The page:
This weekend it was announced that the Euro Zone and the IMF have decided to assist the island nation of Cyprus with a 10 Billion Euro bailout package. The reason for this is because Cyprus as a nation was on the verge of bankruptcy and default.
Whereas the Euro Zone nations and the IMF did this, they also decided to levy a tax of up to 9.9% of a person’s fund in their banks in Cyprus. So if a person has one Euro more than 100,000 in a bank account in Cyprus they will pay nearly 10,000 Euros for the sake of being bailed out by the IMF. It is a graduated scale that is being used such that if an individual has less than 100,000 Euros in their bank account, it will be less percentagewise.
This in turn caused a bank run by the local Cypriots and anyone else that had money deposited in the Bank of Cyprus or any known Cypriot bank. This in turn caused worldwide markets to falter. All Asian exchanges closed lower, many to the tune of triple digit losses. Europe also fell as well as the US markets. The USD shot up over the 83 mark again today and US government bonds went up as well. The 30 Treasury bond went from a close of 141.31 on Friday to a high of 143.24 today. That’s a gain of 55 ticks which is highly unusual. June ’13 Gold went from a close on Friday of 1594.70 to a high of 1612.10 today for a gain of 17.4 points or 174 ticks. The Cypriot government has decided to postpone a decision on the revised percentages until Tuesday morning.
What surprises me though is Christine Lagarde, the Managing Director of the IMF. Christine was a vocal critic of former US Secretary of the Treasury Hank Paulsen for allowing Lehman Bros. to go bankrupt in 2008. This event set off the Financial Meltdown and virtually shutdown credit worldwide for a period of time until the US government stepped in with the TARP program. Obviously Cyprus is not the United States or Europe but what amazes me is why go after the ordinary consumer? I don’t see how they had anything to do with Cyprus falling off a cliff. It would appear as though Europe is taking austerity very seriously these days after Greece, Ireland, Spain, Portugal and Italy are all having financial difficulties.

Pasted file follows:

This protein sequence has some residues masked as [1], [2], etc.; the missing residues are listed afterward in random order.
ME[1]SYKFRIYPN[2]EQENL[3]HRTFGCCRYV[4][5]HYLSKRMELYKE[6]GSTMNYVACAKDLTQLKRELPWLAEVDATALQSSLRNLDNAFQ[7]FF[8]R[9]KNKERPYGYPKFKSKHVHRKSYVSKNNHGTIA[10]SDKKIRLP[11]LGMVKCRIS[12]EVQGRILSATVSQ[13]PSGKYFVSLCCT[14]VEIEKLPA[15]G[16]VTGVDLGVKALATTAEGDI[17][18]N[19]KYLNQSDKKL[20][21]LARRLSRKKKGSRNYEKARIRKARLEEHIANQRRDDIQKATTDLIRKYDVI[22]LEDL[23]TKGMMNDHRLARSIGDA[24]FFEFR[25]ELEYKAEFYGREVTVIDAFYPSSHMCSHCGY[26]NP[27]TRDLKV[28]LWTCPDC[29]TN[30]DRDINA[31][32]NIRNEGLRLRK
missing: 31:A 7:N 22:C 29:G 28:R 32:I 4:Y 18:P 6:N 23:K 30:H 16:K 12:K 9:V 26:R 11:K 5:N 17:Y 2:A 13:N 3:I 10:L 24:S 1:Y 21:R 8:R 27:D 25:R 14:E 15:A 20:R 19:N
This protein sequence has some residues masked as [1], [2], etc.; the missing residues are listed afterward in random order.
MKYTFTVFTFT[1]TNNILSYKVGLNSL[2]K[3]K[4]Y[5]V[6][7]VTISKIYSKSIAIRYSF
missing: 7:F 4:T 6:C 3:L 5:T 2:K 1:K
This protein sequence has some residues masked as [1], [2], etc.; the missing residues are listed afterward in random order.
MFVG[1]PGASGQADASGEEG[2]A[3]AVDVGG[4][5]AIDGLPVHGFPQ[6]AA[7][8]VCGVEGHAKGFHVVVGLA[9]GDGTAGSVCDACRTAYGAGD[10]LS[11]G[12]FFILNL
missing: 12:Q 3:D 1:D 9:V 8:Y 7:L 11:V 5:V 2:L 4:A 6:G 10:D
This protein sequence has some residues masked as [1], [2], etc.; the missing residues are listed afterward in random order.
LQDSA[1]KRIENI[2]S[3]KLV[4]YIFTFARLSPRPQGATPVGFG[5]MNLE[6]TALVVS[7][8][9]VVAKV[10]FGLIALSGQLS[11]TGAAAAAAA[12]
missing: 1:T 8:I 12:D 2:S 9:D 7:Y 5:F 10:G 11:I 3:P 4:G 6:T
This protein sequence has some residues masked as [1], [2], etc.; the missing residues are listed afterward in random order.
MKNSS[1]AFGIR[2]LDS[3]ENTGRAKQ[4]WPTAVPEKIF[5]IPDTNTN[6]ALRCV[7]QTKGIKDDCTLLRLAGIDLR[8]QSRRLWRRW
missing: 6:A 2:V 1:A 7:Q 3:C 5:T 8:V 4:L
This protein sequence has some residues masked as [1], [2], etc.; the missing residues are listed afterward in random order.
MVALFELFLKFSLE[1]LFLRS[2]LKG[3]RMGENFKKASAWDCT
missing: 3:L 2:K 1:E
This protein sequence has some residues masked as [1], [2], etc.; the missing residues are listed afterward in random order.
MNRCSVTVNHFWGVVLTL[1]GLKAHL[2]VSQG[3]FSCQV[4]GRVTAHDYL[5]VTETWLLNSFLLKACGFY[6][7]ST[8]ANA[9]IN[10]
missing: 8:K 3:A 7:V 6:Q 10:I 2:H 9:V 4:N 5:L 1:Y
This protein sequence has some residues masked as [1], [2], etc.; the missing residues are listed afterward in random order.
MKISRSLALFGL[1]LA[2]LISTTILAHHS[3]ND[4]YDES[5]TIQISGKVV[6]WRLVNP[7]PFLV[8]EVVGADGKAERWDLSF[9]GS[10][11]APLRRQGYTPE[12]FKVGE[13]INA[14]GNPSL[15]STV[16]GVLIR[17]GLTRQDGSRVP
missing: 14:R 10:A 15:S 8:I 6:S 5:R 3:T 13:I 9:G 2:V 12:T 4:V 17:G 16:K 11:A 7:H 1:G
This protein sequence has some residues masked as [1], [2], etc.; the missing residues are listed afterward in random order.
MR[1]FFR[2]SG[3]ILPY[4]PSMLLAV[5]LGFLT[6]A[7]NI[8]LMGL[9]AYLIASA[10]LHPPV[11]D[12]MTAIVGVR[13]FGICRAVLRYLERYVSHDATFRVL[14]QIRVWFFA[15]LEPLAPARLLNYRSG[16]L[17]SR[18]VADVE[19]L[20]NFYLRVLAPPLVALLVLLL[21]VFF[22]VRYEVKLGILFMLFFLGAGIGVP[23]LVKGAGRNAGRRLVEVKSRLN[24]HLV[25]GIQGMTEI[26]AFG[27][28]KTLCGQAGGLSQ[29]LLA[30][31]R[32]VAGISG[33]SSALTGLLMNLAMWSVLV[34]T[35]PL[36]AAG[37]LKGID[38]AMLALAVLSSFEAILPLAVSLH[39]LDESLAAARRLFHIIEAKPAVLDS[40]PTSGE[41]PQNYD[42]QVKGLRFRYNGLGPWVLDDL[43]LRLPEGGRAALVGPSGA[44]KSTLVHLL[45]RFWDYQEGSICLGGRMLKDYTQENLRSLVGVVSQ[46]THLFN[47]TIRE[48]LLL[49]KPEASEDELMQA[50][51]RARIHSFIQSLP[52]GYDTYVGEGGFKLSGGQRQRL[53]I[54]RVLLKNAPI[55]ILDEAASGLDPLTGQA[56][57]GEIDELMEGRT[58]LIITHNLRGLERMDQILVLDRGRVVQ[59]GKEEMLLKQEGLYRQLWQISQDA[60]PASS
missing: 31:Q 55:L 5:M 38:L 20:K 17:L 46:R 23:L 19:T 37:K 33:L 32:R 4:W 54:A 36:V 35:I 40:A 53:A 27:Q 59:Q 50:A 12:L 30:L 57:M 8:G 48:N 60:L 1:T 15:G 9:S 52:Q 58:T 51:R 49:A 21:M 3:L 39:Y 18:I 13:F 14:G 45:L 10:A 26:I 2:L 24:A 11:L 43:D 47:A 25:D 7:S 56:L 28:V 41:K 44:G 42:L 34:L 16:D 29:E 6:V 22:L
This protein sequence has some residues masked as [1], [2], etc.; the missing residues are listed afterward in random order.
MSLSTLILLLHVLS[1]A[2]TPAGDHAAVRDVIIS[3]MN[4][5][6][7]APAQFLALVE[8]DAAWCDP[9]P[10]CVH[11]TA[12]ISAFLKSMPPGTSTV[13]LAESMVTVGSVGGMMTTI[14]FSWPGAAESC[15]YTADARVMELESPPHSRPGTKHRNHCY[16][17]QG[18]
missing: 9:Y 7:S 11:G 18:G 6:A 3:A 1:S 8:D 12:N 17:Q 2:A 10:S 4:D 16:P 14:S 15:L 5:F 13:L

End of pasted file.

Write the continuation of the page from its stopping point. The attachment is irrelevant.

Some pundits on Wall Street are saying “well we don’t have anything to be concerned about, we have FDIC.” Now it is true that in the United States we have deposit insurance that was upped from $100,000 to $250,000 during the meltdown in 2008. But this type of thinking invariably gets us into trouble time and time again. It lulls into thinking that all is well and we have nothing to worry about. Now it may be true that this scenario may turn out to be a one day or one week affair, we don’t know that right now. But does anyone remember Greece and what happened in 2010? Each occasion from that time to the present that Greece has had financial difficulties it set in motion the same trauma we saw today. Only time will tell if this is a short lived affair or something far more serious.Get the 5 most predictable currency pairs